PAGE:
Daniil Medvedev: Profiling the newest Masters 1000 winner
The Cincinnati triumph made the Russian the sixth different winner of a Masters title after seven tournaments this season. Following Dominic Thiem (Indian Wells) and Fabio Fognini (Miami), Medvedev is the third new debut 1000 winner this season.
In the process, the Russian has become the 69th player to join the group of 'Masters 1000 winner' since the series was conceptualized in 1990, and the 18th active player to do so.
Medvedev won his first Masters 1000 title in his 20th appearance at a Masters tournament. Only six active players - Karen Khachanov, Alexander Zverev, Jo-Wilfried Tsonga, Novak Djokovic, Tomas Berdych, and Rafael Nadal made a quicker Masters breakthrough than the Russian; with Tsonga the quickest to a Masters title in his 8th Masters appearance at 2008 Paris-Bercy.
After 22-year-old Karen Khachanov triumphed at the 2018 Paris Masters and 20-year-old Alexander Zverev made his maiden Masters breakthrough in 2017 in Rome, 23-year-old Medvedev is the youngest Masters winner in eleven years.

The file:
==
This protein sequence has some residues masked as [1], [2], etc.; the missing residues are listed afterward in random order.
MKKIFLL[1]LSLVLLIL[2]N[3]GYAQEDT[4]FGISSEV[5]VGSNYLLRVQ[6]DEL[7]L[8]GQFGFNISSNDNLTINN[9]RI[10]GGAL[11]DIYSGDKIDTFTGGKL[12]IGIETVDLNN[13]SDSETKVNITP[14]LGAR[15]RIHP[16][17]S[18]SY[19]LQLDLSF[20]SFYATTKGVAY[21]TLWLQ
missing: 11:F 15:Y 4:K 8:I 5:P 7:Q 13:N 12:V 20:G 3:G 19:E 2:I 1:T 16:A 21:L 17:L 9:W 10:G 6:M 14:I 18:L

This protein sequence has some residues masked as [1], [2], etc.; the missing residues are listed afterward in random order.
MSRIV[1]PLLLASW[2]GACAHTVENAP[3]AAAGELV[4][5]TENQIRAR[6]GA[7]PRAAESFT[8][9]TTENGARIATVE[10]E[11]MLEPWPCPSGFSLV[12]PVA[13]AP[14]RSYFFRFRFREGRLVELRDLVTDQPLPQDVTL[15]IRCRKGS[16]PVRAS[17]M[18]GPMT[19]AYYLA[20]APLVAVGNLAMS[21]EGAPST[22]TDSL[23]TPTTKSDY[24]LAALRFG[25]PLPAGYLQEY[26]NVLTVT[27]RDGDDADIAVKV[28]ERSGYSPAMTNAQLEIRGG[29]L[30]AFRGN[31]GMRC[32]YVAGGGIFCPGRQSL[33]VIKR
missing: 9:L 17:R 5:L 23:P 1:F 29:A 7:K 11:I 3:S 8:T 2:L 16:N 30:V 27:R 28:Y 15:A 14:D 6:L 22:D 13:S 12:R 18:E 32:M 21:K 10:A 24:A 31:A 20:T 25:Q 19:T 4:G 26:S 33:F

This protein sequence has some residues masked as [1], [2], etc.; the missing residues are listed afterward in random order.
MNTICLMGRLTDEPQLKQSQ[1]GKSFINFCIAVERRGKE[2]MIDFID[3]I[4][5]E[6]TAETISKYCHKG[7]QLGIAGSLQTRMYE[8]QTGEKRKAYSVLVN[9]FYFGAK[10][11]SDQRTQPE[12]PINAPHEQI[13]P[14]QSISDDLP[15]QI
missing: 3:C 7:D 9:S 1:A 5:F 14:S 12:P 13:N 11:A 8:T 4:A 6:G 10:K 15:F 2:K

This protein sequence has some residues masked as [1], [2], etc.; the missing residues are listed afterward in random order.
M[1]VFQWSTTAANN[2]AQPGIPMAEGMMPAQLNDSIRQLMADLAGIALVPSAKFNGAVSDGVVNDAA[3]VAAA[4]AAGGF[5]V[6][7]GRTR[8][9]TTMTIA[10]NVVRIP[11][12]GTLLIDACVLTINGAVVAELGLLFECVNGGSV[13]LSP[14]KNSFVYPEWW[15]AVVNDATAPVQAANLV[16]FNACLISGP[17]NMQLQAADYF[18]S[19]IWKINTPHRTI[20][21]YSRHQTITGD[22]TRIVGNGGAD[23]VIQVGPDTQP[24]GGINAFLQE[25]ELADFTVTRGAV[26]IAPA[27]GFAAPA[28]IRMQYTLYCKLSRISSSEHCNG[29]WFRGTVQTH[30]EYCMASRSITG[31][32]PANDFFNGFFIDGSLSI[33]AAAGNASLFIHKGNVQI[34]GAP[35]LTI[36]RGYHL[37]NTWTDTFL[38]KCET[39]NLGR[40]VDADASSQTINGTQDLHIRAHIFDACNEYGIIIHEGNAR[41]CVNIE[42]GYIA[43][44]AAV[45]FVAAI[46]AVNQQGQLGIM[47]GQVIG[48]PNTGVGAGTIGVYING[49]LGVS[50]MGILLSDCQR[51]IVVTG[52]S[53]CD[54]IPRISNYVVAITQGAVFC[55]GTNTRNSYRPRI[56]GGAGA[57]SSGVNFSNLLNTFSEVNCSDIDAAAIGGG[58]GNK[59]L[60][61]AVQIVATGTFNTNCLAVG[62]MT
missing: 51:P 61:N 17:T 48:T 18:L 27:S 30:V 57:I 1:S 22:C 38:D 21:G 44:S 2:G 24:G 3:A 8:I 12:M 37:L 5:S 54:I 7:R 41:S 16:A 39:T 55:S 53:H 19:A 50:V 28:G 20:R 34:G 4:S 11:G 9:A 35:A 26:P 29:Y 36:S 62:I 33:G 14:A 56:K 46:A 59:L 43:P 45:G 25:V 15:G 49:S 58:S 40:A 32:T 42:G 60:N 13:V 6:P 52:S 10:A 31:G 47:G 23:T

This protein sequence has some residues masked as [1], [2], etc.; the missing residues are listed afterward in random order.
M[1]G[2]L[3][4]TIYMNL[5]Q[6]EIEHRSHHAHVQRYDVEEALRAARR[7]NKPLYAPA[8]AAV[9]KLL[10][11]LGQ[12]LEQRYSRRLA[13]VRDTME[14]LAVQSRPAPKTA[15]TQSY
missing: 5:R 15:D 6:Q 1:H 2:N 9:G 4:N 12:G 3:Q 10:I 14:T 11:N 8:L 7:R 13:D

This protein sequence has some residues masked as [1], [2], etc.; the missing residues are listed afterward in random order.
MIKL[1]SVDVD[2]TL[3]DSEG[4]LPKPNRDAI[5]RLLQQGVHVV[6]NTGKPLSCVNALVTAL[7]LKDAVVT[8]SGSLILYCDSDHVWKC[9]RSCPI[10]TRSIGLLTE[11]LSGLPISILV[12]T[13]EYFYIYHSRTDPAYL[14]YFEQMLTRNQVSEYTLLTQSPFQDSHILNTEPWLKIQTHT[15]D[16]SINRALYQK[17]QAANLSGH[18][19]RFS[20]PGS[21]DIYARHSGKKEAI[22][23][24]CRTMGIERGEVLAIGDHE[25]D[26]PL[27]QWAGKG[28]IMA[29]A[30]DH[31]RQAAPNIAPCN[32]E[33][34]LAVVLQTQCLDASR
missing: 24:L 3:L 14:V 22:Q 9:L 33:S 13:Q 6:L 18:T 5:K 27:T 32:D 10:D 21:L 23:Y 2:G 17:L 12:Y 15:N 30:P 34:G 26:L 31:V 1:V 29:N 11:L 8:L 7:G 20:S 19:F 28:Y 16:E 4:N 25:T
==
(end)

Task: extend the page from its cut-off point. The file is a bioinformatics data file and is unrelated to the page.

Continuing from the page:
Let us have a preview of the newest Masters winner on the tour
Medvedev made his Masters 1000 debut in 2017 at Indian Wells, where he lost in straight sets against countryman Mikhail Youzhny in the first round.
The Russian went winless in four more Masters 1000 tournaments in the season before beating Steve Johnson and Matteo Berrettini at 2018 Indian Wells for his first two Masters 1000 match wins.
Playing at all nine Masters 1000 tournaments for the first time in his young career, Medvedev notched up six more Masters match wins to close his 2018 season.
At 2019 Monte Carlo, the Russian advanced to his first Masters semifinal where he went down to eventual finalist Dusan Lajovic of Serbia.
At the next two Masters 1000 stops of Madrid and Rome, Medvedev endured his ninth and tenth first-round Masters exits respectively.
After making his top ten debut in the week following Wimbledon, four consecutive straight-set wins carried the Russian to his first Masters final at 2019 in Montreal, where Medvedev managed only three games against Nadal in a lopsided title match.
But far from being deflated and disheartened, Medvedev entered a second hardcourt Masters tournament in as many weeks at Cincinnati, where he recovered from a set deficit to oust defending champion and top seed Djokovic in the semis before beating Goffin in the final to make his maiden Masters breakthrough.
The Cincinnati triumph helps Medvedev rise to a new career-high of world no. 5, and the highest-ranked Russian player in the ATP rankings would now look to continue his fine hardcourt form (14 wins in 16 matches; tour leading 31 hardcourt wins in the season) by making a big run at the last Grand Slam of the year in New York next week.